?Delhi Info Act an eye-opener?

  • Pankaj Vohra, PTI
  • |
  • Updated: May 23, 2005 22:14 IST

Has the Delhi Right to Information Act, 2001 made a difference to citizens’ lives?
Theoretically, yes. Practically, there is a need for greater awareness. Since the Act provides access to information on the functioning of and services provided by government departments, autonomous bodies and local bodies, it is a powerful tool that serves a strong public purpose. It checks corruption and increases accountability because it exposes how the systems are supposed to work and actually function. Some 7,550 applications have been filed so far and about 1,300 have come in appeal. This shows that by and large, people get the information sought.

What happens to the Delhi Act once a Central Act comes into force?
To my understanding, the Central Act prevails, unless the state Act is expressly saved while notifying the new Act. The new Right to Information Bill has a wider outreach.

What’s your experience with the Delhi RTI Act?
It’s been an eye-opener because the questions posed give an insight into the problems the public face. Getting into the working of many departments and making suggestions for their improvement was rewarding. We made numerous suggestions relating to transport, delays in registering societies, complaints relating to supply of rations, etc. It is a part of the charter given to the Public Grievances Commission to suggest systemic reforms.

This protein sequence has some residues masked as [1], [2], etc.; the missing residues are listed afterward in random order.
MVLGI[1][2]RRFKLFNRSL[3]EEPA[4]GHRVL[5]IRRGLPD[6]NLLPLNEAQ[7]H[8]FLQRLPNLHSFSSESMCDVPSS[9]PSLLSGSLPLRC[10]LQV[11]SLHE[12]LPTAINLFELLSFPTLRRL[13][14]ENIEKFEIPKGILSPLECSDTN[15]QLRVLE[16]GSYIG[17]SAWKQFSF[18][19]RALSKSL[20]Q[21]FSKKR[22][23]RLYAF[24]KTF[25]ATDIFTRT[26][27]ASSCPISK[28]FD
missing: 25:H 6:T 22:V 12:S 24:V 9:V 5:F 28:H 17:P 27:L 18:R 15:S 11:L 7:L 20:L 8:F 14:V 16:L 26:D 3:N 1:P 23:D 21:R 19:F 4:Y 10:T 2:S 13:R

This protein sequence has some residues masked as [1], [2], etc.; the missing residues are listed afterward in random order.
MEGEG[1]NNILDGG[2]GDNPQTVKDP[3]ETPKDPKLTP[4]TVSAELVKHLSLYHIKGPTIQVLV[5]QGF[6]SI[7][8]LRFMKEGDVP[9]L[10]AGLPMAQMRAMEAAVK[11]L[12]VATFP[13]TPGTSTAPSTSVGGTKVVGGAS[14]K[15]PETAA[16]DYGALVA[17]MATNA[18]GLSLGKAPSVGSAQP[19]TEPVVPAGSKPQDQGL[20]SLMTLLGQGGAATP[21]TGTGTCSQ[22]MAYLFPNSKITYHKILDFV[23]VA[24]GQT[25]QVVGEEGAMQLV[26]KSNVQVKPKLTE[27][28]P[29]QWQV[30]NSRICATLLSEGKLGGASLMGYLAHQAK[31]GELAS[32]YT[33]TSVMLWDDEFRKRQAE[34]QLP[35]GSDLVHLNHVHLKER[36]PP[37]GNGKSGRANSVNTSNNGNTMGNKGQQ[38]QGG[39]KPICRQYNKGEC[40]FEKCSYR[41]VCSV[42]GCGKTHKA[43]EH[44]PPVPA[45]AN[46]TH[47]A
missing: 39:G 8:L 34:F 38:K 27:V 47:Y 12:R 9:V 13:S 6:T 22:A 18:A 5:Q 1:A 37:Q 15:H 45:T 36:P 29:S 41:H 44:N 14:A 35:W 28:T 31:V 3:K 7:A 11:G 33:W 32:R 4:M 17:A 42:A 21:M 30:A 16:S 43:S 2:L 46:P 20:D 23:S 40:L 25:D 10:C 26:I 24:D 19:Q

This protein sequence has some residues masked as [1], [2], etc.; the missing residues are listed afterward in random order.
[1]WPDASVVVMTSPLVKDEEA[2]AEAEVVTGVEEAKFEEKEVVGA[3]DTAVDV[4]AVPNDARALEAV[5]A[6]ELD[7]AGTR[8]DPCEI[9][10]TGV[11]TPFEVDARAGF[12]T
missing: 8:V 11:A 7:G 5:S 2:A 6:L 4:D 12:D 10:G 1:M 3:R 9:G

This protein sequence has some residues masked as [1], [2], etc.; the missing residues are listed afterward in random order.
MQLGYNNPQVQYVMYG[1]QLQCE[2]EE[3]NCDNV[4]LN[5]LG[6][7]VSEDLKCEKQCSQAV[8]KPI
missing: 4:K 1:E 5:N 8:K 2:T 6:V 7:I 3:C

Have you had problems in implementation?
There are two problems. First, because penalties are mentioned in the Act, the public is anxious to see punishment meted out. This authority vests with the disciplinary authority who controls the official, not with the PGC. We have, however, made recommendations about delays and harassment but it is for the disciplinary authority to initiate action. 

Secondly, there is a misunderstanding that personal disputes can be addressed through the Act. The Act specifically restricts provision of information that constitutes invasion of privacy, has no relationship to government activity and subserves no public purpose.

How have you built awareness about the Act?
We’ve placed the Act, rules, application and appeal forms on our website www.pgc.delhigovt.nic.in, published ads, addressed TV programmes and distributed booklets to RWAs.


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